I absolutely love this story. I remember first asking if anyone would be interested in a What Its Like series like this, and I heard quickly from Laura, who said she’d love to share what it’s like to adopt an embryo. Minutes later I heard from Summer, who said she’d love to share what it’s like to donate an embryo. I remember after just a few minutes of conversation, realizing that Summer’s family had donated and embryo to Laura’s family! This unique inside look at what it’s like to be in their own shoes is below and I an so grateful for their willingness to share with us today! Happy Reading friends!
Hi, I’m Laura. I’ve been married to my husband, Rob, for almost six years. We live in Ohio, have two dogs, and battled male factor infertility. After doing one round of IVF with a total of 4 embryos transferred and only one pregnancy (which resulted in a miscarriage), we decided to pursue embryo donation/adoption (EDA).
When we officially decided to move forward with EDA I was SO excited. I researched all the different avenues to “adopt” embryos. (“Adoption” is not technically the correct term; it is donation, but “adoption” just flows better.) My husband and I decided to try our luck at matching with another family ourselves before we looked into more expensive agency/clinic type options. At the time I was writing a blog and pretty active on Instagram in the infertility community, so I posted to my followers that I was looking for donated embryos. I’m so glad I did!
In June of 2016 I began getting to know the woman who would change my life. She commented on my post to ask if I was looking for an open or closed relationship with the donors and honestly, the rest is history. We began to text all day, every day. We got to know each other and came to agree that it seemed like a perfect fit. In August of 2016, our donors signed the paperwork and my husband and I became the proud parents of six frozen babies living in a freezer across the country.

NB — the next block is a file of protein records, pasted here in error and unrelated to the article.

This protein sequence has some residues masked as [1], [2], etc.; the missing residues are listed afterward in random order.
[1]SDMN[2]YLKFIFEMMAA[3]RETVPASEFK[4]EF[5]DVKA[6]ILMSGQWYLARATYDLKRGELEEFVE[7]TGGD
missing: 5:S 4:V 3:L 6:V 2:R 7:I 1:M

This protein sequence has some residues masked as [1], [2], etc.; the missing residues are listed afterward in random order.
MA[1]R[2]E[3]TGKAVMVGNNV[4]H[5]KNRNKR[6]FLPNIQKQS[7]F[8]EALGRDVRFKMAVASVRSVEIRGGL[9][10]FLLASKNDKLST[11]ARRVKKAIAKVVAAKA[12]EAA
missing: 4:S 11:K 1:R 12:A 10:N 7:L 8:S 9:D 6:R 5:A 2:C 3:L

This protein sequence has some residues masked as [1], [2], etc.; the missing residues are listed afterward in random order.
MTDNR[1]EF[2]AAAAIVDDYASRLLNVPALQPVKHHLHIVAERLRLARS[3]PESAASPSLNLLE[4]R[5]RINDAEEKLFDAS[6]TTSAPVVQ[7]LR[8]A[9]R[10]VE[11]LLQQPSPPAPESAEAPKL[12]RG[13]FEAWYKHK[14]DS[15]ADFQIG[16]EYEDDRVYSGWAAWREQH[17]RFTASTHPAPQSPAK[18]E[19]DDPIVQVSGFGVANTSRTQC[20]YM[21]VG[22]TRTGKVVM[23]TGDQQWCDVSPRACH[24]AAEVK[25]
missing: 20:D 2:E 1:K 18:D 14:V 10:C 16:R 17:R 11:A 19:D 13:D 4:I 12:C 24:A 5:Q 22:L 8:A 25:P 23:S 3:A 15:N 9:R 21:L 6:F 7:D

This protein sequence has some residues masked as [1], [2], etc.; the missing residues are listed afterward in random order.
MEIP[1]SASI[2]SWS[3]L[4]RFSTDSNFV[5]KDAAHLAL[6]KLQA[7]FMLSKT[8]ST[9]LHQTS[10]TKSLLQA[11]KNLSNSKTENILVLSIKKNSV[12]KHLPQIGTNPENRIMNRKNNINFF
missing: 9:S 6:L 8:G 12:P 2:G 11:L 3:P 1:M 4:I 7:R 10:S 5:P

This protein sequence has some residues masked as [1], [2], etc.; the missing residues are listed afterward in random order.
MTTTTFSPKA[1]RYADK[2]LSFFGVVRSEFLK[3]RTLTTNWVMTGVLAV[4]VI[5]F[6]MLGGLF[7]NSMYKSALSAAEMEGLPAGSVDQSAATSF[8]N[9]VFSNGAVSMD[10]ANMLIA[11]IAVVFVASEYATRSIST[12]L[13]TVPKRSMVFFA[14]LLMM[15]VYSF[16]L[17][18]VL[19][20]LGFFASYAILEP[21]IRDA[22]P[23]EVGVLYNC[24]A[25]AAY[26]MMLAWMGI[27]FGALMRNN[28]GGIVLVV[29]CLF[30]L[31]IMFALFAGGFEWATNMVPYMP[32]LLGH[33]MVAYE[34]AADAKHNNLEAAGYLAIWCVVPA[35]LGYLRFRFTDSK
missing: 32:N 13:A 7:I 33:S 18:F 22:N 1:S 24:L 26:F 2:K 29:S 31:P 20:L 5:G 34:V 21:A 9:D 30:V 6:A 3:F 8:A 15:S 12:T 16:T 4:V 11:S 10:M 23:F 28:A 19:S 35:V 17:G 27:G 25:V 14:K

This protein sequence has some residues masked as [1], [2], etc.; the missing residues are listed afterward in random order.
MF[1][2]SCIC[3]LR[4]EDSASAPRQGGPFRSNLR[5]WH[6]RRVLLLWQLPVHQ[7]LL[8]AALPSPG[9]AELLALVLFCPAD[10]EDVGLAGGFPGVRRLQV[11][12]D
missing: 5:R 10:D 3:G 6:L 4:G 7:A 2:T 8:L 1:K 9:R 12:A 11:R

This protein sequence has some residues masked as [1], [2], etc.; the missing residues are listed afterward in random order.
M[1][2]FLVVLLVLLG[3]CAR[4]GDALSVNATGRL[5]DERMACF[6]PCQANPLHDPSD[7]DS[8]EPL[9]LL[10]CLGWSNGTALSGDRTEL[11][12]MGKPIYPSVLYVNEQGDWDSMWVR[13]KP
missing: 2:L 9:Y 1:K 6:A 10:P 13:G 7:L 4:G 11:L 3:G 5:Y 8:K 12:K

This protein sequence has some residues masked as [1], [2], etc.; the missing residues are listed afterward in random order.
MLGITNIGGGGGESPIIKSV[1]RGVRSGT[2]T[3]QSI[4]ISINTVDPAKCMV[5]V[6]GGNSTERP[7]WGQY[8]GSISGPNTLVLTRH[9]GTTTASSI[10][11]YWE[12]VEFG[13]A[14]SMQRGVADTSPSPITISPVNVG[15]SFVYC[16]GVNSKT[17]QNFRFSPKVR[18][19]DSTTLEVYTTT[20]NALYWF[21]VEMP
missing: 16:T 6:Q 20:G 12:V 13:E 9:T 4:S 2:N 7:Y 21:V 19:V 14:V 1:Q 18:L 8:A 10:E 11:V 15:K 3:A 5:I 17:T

We began to prepare for a frozen embryo transfer. One of the requirements along the journey was that we had to have an appointment with a counselor who was well versed in these types of arrangements/adoptions/etc. Before our phone meeting with her, I was excited and ready to parent a baby whom I had adopted. I was excited to be able to experience pregnancy and I was confident in the role I would play in their development and the chance that I could still pass on some of my traits and genetics (search epigenetics!). This lady seriously popped my bubble and I became depressed and deflated and honestly, it took me a long time to get over that conversation. Despite the hurt and sadness that came with the conversation, I’m glad we had that phone call. I think the counselor really opened my eyes to some of the challenges we may face. My only regret is that we hadn’t done the appointment earlier.
We moved forward because even though I was more nervous about EDA, I knew it was still the right path for us. The whole IVF process up until the actual transfer of embryos was too much for me to emotionally handle again. The problem was that with time, memories fade, and I did start to regret not trying again. I constantly had to remind myself of the reasons I did not want to do IVF again.
In November of 2016 we flew to Phoenix to meet our donors and transfer two of our embryos. The transfer went well and I found out I was pregnant the day after Thanksgiving. The initial emotions/beginning of pregnancy were rough; I continued to worry if I had made the right decision and felt emotionally disconnected from my sweet baby. However, when we found out we were having a boy, everything started to change. Everything felt more real, he had a name, we started decorating his room and he became mine. He was the first boy – our donors have all girls, and that was so exciting to me!